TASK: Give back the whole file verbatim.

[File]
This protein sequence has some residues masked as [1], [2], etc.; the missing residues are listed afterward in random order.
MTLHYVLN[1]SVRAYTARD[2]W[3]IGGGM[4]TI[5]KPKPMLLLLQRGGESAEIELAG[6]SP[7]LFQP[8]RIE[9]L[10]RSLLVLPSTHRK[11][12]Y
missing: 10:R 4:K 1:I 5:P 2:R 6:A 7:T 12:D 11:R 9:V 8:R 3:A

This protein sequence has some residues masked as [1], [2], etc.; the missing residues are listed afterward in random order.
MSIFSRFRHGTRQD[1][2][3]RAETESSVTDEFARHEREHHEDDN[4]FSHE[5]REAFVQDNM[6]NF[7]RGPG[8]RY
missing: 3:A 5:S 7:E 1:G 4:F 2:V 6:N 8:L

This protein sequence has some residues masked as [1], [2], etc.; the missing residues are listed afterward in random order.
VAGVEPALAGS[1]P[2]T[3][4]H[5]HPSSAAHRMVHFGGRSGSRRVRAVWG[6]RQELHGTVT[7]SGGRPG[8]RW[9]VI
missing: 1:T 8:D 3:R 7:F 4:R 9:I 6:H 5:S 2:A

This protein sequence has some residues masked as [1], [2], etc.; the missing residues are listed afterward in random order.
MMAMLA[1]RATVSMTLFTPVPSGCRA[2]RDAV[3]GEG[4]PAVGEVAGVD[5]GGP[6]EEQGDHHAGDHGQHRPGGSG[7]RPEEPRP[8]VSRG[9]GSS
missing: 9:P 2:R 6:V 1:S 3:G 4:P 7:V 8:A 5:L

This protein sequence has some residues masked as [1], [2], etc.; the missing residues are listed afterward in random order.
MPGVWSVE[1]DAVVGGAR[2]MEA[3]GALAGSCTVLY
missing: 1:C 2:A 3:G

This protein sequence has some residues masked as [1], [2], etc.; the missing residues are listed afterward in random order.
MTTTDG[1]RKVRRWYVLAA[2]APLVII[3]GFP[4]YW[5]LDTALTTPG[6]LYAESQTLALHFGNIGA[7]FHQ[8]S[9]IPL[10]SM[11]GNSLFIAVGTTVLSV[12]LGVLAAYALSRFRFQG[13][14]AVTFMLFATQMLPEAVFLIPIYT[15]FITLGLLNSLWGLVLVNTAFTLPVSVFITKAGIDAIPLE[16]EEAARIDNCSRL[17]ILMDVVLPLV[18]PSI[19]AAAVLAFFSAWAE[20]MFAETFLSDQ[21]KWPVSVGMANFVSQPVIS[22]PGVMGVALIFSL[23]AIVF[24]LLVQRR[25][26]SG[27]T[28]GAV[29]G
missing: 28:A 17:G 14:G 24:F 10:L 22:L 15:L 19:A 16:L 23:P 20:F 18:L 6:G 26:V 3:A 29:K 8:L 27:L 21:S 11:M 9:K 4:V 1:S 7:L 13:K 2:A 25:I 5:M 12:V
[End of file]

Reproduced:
This protein sequence has some residues masked as [1], [2], etc.; the missing residues are listed afterward in random order.
MTLHYVLN[1]SVRAYTARD[2]W[3]IGGGM[4]TI[5]KPKPMLLLLQRGGESAEIELAG[6]SP[7]LFQP[8]RIE[9]L[10]RSLLVLPSTHRK[11][12]Y
missing: 10:R 4:K 1:I 5:P 2:R 6:A 7:T 12:D 11:R 9:V 8:R 3:A

This protein sequence has some residues masked as [1], [2], etc.; the missing residues are listed afterward in random order.
MSIFSRFRHGTRQD[1][2][3]RAETESSVTDEFARHEREHHEDDN[4]FSHE[5]REAFVQDNM[6]NF[7]RGPG[8]RY
missing: 3:A 5:S 7:E 1:G 4:F 2:V 6:N 8:L

This protein sequence has some residues masked as [1], [2], etc.; the missing residues are listed afterward in random order.
VAGVEPALAGS[1]P[2]T[3][4]H[5]HPSSAAHRMVHFGGRSGSRRVRAVWG[6]RQELHGTVT[7]SGGRPG[8]RW[9]VI
missing: 1:T 8:D 3:R 7:F 4:R 9:I 6:H 5:S 2:A

This protein sequence has some residues masked as [1], [2], etc.; the missing residues are listed afterward in random order.
MMAMLA[1]RATVSMTLFTPVPSGCRA[2]RDAV[3]GEG[4]PAVGEVAGVD[5]GGP[6]EEQGDHHAGDHGQHRPGGSG[7]RPEEPRP[8]VSRG[9]GSS
missing: 9:P 2:R 6:V 1:S 3:G 4:P 7:V 8:A 5:L

This protein sequence has some residues masked as [1], [2], etc.; the missing residues are listed afterward in random order.
MPGVWSVE[1]DAVVGGAR[2]MEA[3]GALAGSCTVLY
missing: 1:C 2:A 3:G

This protein sequence has some residues masked as [1], [2], etc.; the missing residues are listed afterward in random order.
MTTTDG[1]RKVRRWYVLAA[2]APLVII[3]GFP[4]YW[5]LDTALTTPG[6]LYAESQTLALHFGNIGA[7]FHQ[8]S[9]IPL[10]SM[11]GNSLFIAVGTTVLSV[12]LGVLAAYALSRFRFQG[13][14]AVTFMLFATQMLPEAVFLIPIYT[15]FITLGLLNSLWGLVLVNTAFTLPVSVFITKAGIDAIPLE[16]EEAARIDNCSRL[17]ILMDVVLPLV[18]PSI[19]AAAVLAFFSAWAE[20]MFAETFLSDQ[21]KWPVSVGMANFVSQPVIS[22]PGVMGVALIFSL[23]AIVF[24]LLVQRR[25][26]SG[27]T[28]GAV[29]G
missing: 28:A 17:G 14:G 24:F 10:L 22:L 15:L 19:A 16:L 23:P 20:F 18:L 6:G 26:V 3:A 29:K 8:L 27:L 21:S 11:M 9:K 4:V 1:S 7:L 13:K 2:A 25:I 5:M 12:V